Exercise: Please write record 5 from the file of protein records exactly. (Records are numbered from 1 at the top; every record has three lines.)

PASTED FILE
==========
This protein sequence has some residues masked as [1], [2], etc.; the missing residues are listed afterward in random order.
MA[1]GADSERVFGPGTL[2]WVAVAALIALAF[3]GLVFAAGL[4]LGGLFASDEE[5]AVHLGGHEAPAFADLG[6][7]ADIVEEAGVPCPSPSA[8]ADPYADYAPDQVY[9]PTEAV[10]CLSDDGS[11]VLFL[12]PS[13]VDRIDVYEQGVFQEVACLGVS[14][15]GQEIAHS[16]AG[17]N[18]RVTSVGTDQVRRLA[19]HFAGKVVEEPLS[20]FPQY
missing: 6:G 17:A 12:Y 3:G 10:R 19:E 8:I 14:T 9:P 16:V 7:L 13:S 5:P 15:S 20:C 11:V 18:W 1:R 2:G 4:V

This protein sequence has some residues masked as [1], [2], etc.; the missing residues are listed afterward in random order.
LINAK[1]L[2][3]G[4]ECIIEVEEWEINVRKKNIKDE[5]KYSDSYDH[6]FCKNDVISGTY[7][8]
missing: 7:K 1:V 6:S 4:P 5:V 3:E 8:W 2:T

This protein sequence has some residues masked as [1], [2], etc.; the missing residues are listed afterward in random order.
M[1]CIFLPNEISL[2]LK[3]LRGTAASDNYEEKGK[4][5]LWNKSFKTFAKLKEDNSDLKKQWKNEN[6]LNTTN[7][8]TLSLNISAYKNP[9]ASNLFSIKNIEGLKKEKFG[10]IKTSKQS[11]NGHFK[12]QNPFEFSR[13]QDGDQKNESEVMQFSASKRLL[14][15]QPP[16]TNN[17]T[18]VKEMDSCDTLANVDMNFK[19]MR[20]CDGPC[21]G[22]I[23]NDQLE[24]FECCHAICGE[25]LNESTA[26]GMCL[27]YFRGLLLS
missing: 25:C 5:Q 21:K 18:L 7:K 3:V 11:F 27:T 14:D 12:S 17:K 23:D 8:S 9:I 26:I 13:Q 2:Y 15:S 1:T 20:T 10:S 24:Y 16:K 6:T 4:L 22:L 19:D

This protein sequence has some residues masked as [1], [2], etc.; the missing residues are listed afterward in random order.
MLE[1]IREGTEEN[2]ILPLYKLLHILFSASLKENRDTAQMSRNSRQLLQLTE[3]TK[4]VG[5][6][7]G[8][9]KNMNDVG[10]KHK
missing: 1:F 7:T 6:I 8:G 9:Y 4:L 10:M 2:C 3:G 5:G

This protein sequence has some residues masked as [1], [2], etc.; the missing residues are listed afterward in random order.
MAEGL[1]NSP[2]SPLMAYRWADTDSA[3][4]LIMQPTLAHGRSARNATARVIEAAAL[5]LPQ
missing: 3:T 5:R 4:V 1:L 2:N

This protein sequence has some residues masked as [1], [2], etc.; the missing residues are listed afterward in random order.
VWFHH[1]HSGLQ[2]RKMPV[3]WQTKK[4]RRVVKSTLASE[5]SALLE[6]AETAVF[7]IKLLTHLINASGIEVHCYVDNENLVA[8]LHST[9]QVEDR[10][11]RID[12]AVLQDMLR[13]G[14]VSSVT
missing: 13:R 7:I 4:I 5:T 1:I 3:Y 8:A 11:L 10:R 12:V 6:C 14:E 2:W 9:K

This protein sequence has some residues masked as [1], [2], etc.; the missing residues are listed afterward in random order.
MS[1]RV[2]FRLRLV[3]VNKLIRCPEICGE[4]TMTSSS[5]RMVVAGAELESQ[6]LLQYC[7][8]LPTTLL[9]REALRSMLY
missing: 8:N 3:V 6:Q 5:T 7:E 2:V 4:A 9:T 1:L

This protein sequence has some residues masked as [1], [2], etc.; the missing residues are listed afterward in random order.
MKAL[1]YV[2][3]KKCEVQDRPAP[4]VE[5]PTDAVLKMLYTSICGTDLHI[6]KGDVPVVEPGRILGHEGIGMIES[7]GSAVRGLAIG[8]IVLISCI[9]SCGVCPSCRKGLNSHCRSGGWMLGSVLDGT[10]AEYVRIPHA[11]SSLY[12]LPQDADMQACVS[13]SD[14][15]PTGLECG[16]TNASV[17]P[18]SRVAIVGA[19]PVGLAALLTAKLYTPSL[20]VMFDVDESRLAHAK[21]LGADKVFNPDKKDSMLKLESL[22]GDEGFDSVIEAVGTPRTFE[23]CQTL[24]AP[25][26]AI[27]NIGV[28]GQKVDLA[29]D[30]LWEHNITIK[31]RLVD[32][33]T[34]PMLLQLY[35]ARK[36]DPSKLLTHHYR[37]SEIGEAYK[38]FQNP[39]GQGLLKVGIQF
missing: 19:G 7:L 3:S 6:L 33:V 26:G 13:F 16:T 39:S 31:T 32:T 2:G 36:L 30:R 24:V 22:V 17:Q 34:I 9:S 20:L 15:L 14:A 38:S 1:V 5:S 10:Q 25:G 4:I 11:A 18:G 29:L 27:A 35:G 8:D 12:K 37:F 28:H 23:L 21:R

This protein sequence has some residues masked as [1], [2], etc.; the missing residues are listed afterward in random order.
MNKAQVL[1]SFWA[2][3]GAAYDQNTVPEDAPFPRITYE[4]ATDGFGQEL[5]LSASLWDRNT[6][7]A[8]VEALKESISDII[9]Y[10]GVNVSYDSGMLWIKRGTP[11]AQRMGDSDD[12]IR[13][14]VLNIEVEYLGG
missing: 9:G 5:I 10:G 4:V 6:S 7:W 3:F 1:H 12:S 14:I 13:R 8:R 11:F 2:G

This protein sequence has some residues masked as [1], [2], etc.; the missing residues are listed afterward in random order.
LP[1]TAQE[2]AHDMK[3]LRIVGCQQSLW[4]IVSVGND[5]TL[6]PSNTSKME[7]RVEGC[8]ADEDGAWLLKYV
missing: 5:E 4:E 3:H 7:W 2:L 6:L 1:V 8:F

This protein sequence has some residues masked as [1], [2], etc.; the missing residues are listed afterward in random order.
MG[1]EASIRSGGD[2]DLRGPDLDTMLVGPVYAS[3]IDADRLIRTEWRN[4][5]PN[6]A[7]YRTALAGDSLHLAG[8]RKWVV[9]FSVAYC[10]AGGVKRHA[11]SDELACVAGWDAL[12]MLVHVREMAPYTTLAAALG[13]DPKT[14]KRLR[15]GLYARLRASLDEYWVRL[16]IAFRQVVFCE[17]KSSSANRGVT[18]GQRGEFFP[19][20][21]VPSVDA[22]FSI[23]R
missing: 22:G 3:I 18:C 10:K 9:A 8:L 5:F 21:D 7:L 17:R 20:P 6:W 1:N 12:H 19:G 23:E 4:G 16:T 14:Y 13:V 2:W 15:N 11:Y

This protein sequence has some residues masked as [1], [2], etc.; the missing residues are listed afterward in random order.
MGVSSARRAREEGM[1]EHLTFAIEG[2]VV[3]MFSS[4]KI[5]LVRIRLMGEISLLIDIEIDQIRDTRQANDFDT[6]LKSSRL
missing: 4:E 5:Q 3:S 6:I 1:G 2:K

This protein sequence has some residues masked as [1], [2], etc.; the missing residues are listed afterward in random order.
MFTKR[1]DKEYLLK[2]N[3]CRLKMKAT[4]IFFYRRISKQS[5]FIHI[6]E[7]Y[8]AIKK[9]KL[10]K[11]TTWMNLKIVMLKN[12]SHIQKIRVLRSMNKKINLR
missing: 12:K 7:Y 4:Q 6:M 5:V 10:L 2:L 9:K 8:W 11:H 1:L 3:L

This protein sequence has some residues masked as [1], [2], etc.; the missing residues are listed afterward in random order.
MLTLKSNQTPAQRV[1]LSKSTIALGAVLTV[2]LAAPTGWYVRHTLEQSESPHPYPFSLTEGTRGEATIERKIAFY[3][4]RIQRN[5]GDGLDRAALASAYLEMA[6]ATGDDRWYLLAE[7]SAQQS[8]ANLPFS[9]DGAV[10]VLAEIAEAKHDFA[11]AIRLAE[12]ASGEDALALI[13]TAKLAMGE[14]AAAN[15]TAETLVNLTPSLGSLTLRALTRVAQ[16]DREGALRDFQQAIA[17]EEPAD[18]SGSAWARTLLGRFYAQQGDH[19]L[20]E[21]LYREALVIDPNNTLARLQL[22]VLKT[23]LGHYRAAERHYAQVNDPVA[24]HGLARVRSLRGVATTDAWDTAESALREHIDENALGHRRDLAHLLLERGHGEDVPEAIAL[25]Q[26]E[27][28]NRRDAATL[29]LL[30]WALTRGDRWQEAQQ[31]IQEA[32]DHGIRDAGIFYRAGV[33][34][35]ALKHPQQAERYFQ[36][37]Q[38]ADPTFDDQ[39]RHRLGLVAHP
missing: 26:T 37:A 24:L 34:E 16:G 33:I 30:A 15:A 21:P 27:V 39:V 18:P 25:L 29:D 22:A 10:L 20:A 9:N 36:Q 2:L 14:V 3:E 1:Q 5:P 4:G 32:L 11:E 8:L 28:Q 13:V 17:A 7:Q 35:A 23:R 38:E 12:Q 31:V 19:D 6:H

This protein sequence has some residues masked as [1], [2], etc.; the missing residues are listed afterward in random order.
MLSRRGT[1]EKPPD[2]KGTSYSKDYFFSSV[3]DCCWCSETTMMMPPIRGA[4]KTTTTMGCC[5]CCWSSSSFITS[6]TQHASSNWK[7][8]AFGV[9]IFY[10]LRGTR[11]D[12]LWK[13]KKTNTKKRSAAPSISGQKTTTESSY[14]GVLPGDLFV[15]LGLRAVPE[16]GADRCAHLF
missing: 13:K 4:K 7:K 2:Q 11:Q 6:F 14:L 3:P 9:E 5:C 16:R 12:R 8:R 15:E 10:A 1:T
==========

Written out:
This protein sequence has some residues masked as [1], [2], etc.; the missing residues are listed afterward in random order.
MAEGL[1]NSP[2]SPLMAYRWADTDSA[3][4]LIMQPTLAHGRSARNATARVIEAAAL[5]LPQ
missing: 3:T 5:R 4:V 1:L 2:N